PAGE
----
2003, 2004, 2005 & 2006: Named one
of the 101 best Web sites for writers by Writers Digest Magazine.
How To Succeed Working At Home
When You Have Kids Climbing All Over You
I get a BIG chuckle out of experts who preach the joys of working from home. Magazines often feature a photo of a nicely dressed model with her full attention focused on a client on the phone. Her equally nicely-dressed child quietly explores an educational toy on the floor beside her.
That's never the way it works at my house. As I write this from home, my 15 year-old is bouncing a basketball off the outside of my office, my 12 year-old is blaring her new Back Street Boys CD, the kindergartner has just let the neighbor's dog into the living room, and my toddler is trying to climb onto my shoulders while attempting to shut the computer off.
Experts advise this isn't the way a successful work-at-home business is supposed to operate. The professional home-worker is told to make clients think she is in a big, plush office in a mirror-covered professional building. "Never allow noise from kids and pets and never answer the phone 'hello.' Clients won't take you seriously," they write. Uh oh, I'm in trouble.
Let's be realistic for a second. Of the six million North Americans who work from their houses, I'll bet more than half have noisy kids, dogs, and unfolded laundry competing for their attention. Yet, studies routinely show work-at-homers often get as much or more done than those in the office.
Here are a few ideas to help you succeed with a home business when you have lots of family responsibilities to deal with at the same time:
1. Don't worry about kids interrupting a phone call. Being there for family is cool these days. The vast majority of business people wish THEY were at home with their kids.
More often than not, when a small voice starts demanding a popsicle in the middle of an important negotiation, the client on the other end will be delighted. "Are you working at home? How neat! Isn't it wonderful that you can be there for your kids," your client will say.
2. Working non-stop with full concentration is only for people locked in a corporate office. Get used to working in a start-and-stop fashion. When you see your work is about to be interrupted, don't stop at a natural place. Stop in the middle. It will help you get re-started when time allows.
The feeling you MUST be constantly productive at all times is a recent invention of our industrial societies. The majority of the world's people are much more laid back. Take a little more time to get a project finished. Oddly, your productivity will increase.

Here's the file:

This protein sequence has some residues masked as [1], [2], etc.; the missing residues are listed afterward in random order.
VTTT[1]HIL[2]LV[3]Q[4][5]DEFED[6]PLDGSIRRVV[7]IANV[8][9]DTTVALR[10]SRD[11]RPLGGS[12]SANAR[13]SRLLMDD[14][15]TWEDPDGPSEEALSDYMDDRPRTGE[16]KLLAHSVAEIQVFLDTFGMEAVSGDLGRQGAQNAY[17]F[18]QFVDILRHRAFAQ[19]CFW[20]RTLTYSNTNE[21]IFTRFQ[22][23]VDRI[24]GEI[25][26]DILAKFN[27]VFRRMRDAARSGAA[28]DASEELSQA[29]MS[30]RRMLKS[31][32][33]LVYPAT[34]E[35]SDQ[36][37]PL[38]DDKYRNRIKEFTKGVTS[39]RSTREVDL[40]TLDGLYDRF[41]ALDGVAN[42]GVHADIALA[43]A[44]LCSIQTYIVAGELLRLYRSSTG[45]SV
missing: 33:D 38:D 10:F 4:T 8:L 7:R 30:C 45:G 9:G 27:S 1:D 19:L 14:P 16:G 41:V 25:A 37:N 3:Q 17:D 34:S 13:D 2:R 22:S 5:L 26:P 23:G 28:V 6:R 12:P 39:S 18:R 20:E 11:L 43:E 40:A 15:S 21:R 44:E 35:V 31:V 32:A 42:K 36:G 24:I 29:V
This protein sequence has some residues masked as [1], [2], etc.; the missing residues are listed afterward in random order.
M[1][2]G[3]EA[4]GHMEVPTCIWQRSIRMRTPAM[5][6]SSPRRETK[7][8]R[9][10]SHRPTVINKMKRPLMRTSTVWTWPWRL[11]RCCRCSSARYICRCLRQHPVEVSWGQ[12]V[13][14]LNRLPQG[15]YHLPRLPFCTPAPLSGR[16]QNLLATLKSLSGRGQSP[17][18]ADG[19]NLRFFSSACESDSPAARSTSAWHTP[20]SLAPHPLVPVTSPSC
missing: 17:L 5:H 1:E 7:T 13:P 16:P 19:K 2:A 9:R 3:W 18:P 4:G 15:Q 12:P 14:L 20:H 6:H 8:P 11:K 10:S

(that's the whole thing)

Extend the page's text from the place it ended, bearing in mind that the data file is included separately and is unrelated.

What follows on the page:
3. If you are a firm of one, promote your one-ness to the world. Every customer wants to feel like they can talk to the person in charge. That's never a problem for people who do business with you.
Think of all the big corporations that strive to be identified with their founder. Microsoft has Bill Gates, KFC has the Colonel, and Wendy's has Dave. They spend millions to insure you identify their mammoth corporation with a single individual in charge.
4. Get over the idea that TV is bad for kids. It is a popular, healthy, worthwhile activity when used wisely in moderate doses. Most of TV's criticism is perpetrated by people who sell books. There are a lot of terrifically educational TV programs and videos that kids love to watch. Plan to get a project underway while the kids (we'll include spouses, too) engage in some quality TV consumption.
A few hundred years ago people ALWAYS worked with their kids under foot. It was only when business became dominated by factories that workers were forced to leave their children at home (and even then, it took at least 100 years to make workers change).
You certainly CAN be a success working at home while taking care of children--even if your children are rowdy, noisy, and demanding. The articles I've written (which are read by 1 million people each week) were all written with various children sleeping on my lap, pulling my hair, or trying to delete the file.
I earn a good living working at home and YOU CAN TOO! Just don't expect me to always pick up the phone when you call. It's not that I don't want to talk with you, but probably that my 2 year-old has just swiped my keys and is heading for the garage.
Kevin Nunley provides marketing advice and copy writing for businesses and organizations. Read all his money-saving marketing tips at http://DrNunley.com/. Reach him at firstname.lastname@example.org or (801)253-4536.